Global Health Blog

Share This    

Spunk and Love

April 14, 2017

by Judy Palpant

"Let parents, then, bequeath to their children not a heap of riches, but the spirit of reverence." Plato

Author and psychologist Mary Pipher encourages parents to expose their children to beauty and goodness. Thus it was, before home school each morning in Kenya, we walked past hedges and the hospital to stand and stare at majestic Mt. Elgon. Evenings we walked to the acacia tree guarding the compound gate to view the red orbed sun setting over the valley. Creation's beauty pointed to our Creator's goodness.

We also found beauty and goodness in the people around us. But with certain individuals, their own choices left them in difficult and debauched situations. I faced such a dilemma with Scholastica, a Ugandan teacher at the school. To reach her with God's love required more than unlocking the gate between the hospital and school compounds. The real hurdles were her hard-heartedness and spiritual hostility.

Scholastica had just given birth to a baby girl. "What effect will this new little life have on brazen Scholastica?" I wondered. My apprehensions grew as I packed a basket with gifts for the new mother and child. "Bright mind. Sharp wit. Unabashedly flirtatious. Unwed mother. Will she welcome a visit from us, the wife and daughter of the American medical missionary?" Royal blood coursed through her veins, a heritage hearkening back to the past when kings ruled Uganda. Now she resented her refugee status in Kenya. With basket in hand I set off with my 3-year-old daughter Andrea.

"Come in!" Scholastica greeted us. Tall and attractive, she cradled baby Rose in one arm as she opened the door with the other. Andrea skipped into the room. She begged to see the baby, inquisitively pointing to her tiny nose and toes. Then she helped me unpack the basket.

"A loaf of homemade bread!" exclaimed Scholastica. "Tea leaves and sugar! Wonderful!"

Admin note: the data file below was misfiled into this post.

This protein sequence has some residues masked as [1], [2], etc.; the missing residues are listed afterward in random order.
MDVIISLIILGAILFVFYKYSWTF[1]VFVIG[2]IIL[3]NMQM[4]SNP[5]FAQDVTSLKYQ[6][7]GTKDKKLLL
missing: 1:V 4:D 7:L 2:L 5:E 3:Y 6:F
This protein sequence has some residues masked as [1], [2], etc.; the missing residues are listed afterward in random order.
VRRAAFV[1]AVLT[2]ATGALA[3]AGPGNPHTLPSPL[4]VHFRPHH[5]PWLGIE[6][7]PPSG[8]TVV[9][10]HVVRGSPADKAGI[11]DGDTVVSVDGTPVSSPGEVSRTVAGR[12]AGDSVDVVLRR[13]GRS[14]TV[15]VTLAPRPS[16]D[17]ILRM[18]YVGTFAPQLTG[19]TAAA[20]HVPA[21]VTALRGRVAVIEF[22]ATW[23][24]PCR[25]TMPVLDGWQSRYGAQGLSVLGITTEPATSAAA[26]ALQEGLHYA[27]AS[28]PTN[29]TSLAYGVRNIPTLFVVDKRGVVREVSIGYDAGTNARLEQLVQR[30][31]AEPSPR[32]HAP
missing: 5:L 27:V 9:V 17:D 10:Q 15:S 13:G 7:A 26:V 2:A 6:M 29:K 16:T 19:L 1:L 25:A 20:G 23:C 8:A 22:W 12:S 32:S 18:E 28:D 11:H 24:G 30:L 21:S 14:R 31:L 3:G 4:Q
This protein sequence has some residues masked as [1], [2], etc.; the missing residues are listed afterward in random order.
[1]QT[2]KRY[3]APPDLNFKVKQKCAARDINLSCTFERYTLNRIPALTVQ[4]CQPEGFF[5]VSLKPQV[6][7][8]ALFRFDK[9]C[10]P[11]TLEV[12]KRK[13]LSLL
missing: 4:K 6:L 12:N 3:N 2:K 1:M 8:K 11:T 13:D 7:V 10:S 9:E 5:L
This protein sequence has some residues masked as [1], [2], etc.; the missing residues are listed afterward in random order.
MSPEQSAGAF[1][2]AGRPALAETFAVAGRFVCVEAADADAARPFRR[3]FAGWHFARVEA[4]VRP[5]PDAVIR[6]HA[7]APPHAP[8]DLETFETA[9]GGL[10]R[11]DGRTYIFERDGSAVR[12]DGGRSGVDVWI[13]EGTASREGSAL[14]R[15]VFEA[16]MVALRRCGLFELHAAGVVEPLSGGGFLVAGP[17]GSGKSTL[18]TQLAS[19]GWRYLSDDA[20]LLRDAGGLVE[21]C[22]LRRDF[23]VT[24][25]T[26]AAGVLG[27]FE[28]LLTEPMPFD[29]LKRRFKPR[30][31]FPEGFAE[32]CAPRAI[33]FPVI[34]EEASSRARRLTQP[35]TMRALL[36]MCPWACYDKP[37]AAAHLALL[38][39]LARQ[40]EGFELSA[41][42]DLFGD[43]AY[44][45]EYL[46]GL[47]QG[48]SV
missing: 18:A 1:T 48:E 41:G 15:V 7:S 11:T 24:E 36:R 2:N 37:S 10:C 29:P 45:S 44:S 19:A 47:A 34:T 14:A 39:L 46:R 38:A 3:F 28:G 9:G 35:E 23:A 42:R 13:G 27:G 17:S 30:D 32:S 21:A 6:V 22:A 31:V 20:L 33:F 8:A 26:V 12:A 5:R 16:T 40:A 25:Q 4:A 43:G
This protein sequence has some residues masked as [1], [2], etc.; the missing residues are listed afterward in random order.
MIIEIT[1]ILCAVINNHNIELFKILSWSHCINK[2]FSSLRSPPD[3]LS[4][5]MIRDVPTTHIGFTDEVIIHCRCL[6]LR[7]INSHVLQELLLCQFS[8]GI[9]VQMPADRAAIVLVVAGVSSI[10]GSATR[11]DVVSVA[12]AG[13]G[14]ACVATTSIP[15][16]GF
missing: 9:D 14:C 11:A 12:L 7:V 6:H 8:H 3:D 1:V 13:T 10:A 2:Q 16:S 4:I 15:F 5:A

"Isn't God good? He has blessed you with a healthy baby girl," I observed.

"Stop," she said firmly. "Your words pierce my heart."

"Ah, Lord," I prayed silently, "Help me to be tender without sounding pious."

In the ensuing days, I chose to walk carefully in my relationship with Scholastica. But she welcomed Andrea's visits to help feed, change and bathe Rose. Her innocence and natural affection softened Scholastica's heart. Years later, she remembered Andrea's curiosity and care: "Such spunk! So much love! So many questions!"

After we left Kenya in 1985, Scholastica was falsely accused of spying for Uganda and was sent to prison for a time. The Christians sacrificially and lovingly cared for Rose and visited Scholastica. After her release, she returned to Uganda and taught at a boarding school located on Lake Victoria. There, she eventually accepted the truth of Christ and His beauty and goodness transformed her life. When we visited her a few years ago, she hugged me so hard I thought I might break in half.

"My precious Lord. He can do anything," she said as we drank chai together. "I have raised two lovely girls. They are both Christians. I told them to own their faith. And I have a parenting secret," she went on. "It is prayer." With both girls in college, Scholastica told us she gave each one funds to use as capital so they could bake cakes and raise their own pocket money.

As we said our goodbyes, she expressed her longing to meet the adult Andrea who once exhibited such spunk and expressed so much love. "Tell her to come. We will fish. We will dig potatoes. We will talk."

comments powered by Disqus